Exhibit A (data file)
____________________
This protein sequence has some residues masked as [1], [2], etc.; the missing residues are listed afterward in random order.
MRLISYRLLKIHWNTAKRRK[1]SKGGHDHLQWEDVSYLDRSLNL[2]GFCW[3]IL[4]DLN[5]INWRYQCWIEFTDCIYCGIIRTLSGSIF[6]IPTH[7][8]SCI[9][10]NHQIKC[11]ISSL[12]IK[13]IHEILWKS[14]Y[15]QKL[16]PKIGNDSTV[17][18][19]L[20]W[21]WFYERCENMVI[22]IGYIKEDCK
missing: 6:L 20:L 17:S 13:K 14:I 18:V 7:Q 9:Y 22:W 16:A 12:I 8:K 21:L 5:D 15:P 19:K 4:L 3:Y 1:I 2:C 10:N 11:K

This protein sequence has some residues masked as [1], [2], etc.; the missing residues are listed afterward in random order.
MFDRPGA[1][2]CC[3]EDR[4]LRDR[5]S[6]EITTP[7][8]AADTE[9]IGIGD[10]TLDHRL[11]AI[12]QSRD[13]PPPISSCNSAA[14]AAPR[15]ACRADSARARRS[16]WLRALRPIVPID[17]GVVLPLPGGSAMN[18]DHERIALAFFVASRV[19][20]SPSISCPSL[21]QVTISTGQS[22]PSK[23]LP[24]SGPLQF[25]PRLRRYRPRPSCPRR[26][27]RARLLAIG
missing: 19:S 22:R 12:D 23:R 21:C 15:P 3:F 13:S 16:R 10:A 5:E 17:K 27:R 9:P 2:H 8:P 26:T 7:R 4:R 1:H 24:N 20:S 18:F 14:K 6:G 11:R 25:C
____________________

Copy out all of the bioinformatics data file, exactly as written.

This protein sequence has some residues masked as [1], [2], etc.; the missing residues are listed afterward in random order.
MRLISYRLLKIHWNTAKRRK[1]SKGGHDHLQWEDVSYLDRSLNL[2]GFCW[3]IL[4]DLN[5]INWRYQCWIEFTDCIYCGIIRTLSGSIF[6]IPTH[7][8]SCI[9][10]NHQIKC[11]ISSL[12]IK[13]IHEILWKS[14]Y[15]QKL[16]PKIGNDSTV[17][18][19]L[20]W[21]WFYERCENMVI[22]IGYIKEDCK
missing: 6:L 20:L 17:S 13:K 14:I 18:V 7:Q 9:Y 22:W 16:A 12:I 8:K 21:L 5:D 15:P 19:K 4:L 3:Y 1:I 2:C 10:N 11:K

This protein sequence has some residues masked as [1], [2], etc.; the missing residues are listed afterward in random order.
MFDRPGA[1][2]CC[3]EDR[4]LRDR[5]S[6]EITTP[7][8]AADTE[9]IGIGD[10]TLDHRL[11]AI[12]QSRD[13]PPPISSCNSAA[14]AAPR[15]ACRADSARARRS[16]WLRALRPIVPID[17]GVVLPLPGGSAMN[18]DHERIALAFFVASRV[19][20]SPSISCPSL[21]QVTISTGQS[22]PSK[23]LP[24]SGPLQF[25]PRLRRYRPRPSCPRR[26][27]RARLLAIG
missing: 19:S 22:R 12:D 23:R 21:C 15:P 3:F 13:S 16:R 10:A 5:E 17:K 27:R 9:P 2:H 8:P 26:T 7:R 4:R 1:H 24:N 20:S 18:F 14:K 6:G 11:R 25:C